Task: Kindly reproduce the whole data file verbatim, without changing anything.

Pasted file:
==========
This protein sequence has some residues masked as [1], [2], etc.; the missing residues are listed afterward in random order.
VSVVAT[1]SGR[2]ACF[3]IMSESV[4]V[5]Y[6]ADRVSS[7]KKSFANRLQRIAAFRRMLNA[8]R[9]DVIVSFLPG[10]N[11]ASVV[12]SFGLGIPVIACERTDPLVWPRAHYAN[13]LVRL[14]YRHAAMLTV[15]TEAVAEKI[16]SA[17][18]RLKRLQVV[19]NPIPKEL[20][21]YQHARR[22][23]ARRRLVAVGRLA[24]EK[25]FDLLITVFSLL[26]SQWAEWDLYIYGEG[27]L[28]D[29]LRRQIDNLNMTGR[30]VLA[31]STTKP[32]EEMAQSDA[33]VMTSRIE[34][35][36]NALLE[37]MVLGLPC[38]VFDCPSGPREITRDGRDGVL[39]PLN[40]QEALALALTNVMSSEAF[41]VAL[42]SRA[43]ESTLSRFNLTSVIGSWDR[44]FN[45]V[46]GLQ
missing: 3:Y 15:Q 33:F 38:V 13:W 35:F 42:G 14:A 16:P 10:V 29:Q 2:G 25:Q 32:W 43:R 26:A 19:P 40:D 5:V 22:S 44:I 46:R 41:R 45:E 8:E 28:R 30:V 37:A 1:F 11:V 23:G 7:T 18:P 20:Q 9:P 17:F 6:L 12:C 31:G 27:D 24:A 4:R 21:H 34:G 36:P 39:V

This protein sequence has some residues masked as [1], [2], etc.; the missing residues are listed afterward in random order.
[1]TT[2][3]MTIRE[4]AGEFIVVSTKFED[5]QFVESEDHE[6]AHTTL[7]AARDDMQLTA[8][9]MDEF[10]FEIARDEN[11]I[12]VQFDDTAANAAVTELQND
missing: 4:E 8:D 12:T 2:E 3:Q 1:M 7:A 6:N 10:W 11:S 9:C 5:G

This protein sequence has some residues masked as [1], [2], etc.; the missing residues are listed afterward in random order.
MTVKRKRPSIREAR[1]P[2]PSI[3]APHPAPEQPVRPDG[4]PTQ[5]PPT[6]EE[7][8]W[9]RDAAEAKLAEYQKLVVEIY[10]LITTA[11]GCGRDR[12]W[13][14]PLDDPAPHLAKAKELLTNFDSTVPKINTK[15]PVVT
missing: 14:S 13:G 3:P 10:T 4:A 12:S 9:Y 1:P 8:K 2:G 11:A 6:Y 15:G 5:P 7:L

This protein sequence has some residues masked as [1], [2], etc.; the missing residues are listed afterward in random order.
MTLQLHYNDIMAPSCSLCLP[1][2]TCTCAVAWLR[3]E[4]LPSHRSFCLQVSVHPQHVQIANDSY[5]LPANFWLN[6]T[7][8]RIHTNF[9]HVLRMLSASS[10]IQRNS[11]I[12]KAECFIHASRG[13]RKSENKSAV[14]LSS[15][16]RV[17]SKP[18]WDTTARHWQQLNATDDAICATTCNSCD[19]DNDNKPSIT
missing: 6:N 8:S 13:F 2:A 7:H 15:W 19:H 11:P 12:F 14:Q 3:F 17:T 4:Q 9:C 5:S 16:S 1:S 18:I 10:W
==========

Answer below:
This protein sequence has some residues masked as [1], [2], etc.; the missing residues are listed afterward in random order.
VSVVAT[1]SGR[2]ACF[3]IMSESV[4]V[5]Y[6]ADRVSS[7]KKSFANRLQRIAAFRRMLNA[8]R[9]DVIVSFLPG[10]N[11]ASVV[12]SFGLGIPVIACERTDPLVWPRAHYAN[13]LVRL[14]YRHAAMLTV[15]TEAVAEKI[16]SA[17][18]RLKRLQVV[19]NPIPKEL[20][21]YQHARR[22][23]ARRRLVAVGRLA[24]EK[25]FDLLITVFSLL[26]SQWAEWDLYIYGEG[27]L[28]D[29]LRRQIDNLNMTGR[30]VLA[31]STTKP[32]EEMAQSDA[33]VMTSRIE[34][35][36]NALLE[37]MVLGLPC[38]VFDCPSGPREITRDGRDGVL[39]PLN[40]QEALALALTNVMSSEAF[41]VAL[42]SRA[43]ESTLSRFNLTSVIGSWDR[44]FN[45]V[46]GLQ
missing: 3:Y 15:Q 33:F 38:V 13:W 35:F 42:G 14:A 16:P 10:V 29:Q 2:G 25:Q 32:W 43:R 26:A 19:P 40:D 5:V 22:S 44:I 46:R 41:R 45:E 8:E 28:R 30:V 37:A 1:F 11:V 23:G 7:T 18:P 20:Q 9:P 17:F 6:L 12:C 31:G 27:D 24:A 4:R 21:H 34:G 36:P 39:V

This protein sequence has some residues masked as [1], [2], etc.; the missing residues are listed afterward in random order.
[1]TT[2][3]MTIRE[4]AGEFIVVSTKFED[5]QFVESEDHE[6]AHTTL[7]AARDDMQLTA[8][9]MDEF[10]FEIARDEN[11]I[12]VQFDDTAANAAVTELQND
missing: 4:E 8:D 12:T 2:E 3:Q 1:M 7:A 6:N 10:W 11:S 9:C 5:G

This protein sequence has some residues masked as [1], [2], etc.; the missing residues are listed afterward in random order.
MTVKRKRPSIREAR[1]P[2]PSI[3]APHPAPEQPVRPDG[4]PTQ[5]PPT[6]EE[7][8]W[9]RDAAEAKLAEYQKLVVEIY[10]LITTA[11]GCGRDR[12]W[13][14]PLDDPAPHLAKAKELLTNFDSTVPKINTK[15]PVVT
missing: 14:S 13:G 3:P 10:T 4:A 12:S 9:Y 1:P 8:K 2:G 11:A 6:Y 15:G 5:P 7:L

This protein sequence has some residues masked as [1], [2], etc.; the missing residues are listed afterward in random order.
MTLQLHYNDIMAPSCSLCLP[1][2]TCTCAVAWLR[3]E[4]LPSHRSFCLQVSVHPQHVQIANDSY[5]LPANFWLN[6]T[7][8]RIHTNF[9]HVLRMLSASS[10]IQRNS[11]I[12]KAECFIHASRG[13]RKSENKSAV[14]LSS[15][16]RV[17]SKP[18]WDTTARHWQQLNATDDAICATTCNSCD[19]DNDNKPSIT
missing: 6:N 8:S 13:F 2:A 7:H 15:W 19:H 11:P 12:F 14:Q 3:F 17:T 4:Q 9:C 5:S 16:S 1:S 18:I 10:W